A Public Private Partnership (PPP) is one option the Government may use to procure infrastructure. A PPP can broadly be defined as a long-term arrangement between the public and private sector for the development, delivery, operations, maintenance, and financing of service enabling public infrastructure. PPPs offer opportunities to improve services and achieve better value for money in the development, maintenance and operation of service-based infrastructure.
The NSW Public Private Partnership Policy & Guidelines 2022 (Guidelines) provide Government agencies, the private sector, advisers and other stakeholders, with a streamlined guide to the NSW specific requirements for PPP preparation, procurement and management, and complement the National PPP Guidelines. The Guidelines can be found on NSW Treasury’s policy, guidelines and publication page.
Principal features of a PPP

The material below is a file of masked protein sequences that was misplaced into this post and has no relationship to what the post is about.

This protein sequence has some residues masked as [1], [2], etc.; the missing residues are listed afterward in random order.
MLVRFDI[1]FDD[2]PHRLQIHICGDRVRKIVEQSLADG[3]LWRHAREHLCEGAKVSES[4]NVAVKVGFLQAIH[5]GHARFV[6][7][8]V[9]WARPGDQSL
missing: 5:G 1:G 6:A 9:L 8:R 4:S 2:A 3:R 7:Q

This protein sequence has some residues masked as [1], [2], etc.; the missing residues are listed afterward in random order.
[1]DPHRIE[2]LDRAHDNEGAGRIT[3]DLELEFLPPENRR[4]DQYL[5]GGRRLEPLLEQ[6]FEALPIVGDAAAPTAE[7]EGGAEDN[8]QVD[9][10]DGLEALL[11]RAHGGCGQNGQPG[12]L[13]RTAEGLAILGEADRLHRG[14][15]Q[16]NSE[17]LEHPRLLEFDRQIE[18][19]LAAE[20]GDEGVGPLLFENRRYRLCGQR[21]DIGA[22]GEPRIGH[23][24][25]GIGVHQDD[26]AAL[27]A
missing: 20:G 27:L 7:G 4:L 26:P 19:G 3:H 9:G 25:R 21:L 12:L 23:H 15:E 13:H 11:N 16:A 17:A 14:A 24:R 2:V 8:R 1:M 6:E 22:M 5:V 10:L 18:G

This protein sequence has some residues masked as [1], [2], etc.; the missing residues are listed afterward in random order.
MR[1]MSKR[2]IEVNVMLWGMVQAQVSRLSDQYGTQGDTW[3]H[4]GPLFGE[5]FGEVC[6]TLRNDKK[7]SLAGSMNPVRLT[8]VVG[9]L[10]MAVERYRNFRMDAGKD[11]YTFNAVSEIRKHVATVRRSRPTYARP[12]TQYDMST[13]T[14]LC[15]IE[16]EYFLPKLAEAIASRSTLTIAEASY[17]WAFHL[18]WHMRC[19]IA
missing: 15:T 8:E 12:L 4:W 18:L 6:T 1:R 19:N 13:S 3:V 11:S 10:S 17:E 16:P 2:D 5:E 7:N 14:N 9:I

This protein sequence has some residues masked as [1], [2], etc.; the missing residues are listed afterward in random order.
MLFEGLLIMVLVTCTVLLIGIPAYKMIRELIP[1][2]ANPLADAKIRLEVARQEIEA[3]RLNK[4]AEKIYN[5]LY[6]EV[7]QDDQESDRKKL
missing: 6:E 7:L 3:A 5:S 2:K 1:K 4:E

While every PPP has its unique characteristics, the principle features of a PPP include:
- Provision of service-enabling infrastructure that includes private sector skills to deliver a combination of design, construction, financing, maintenance, operations and delivery of services
- Risk sharing between public and private sectors
- Contribution by Government through land, capital works, risk sharing or other supporting mechanisms and
- Payments from Government or users to the private sector on the basis of service delivery.
NSW Treasury’s Infrastructure and Structured Finance Unit (ISFU) provides expert advice to agencies throughout the procurement process. For more information contact ISFU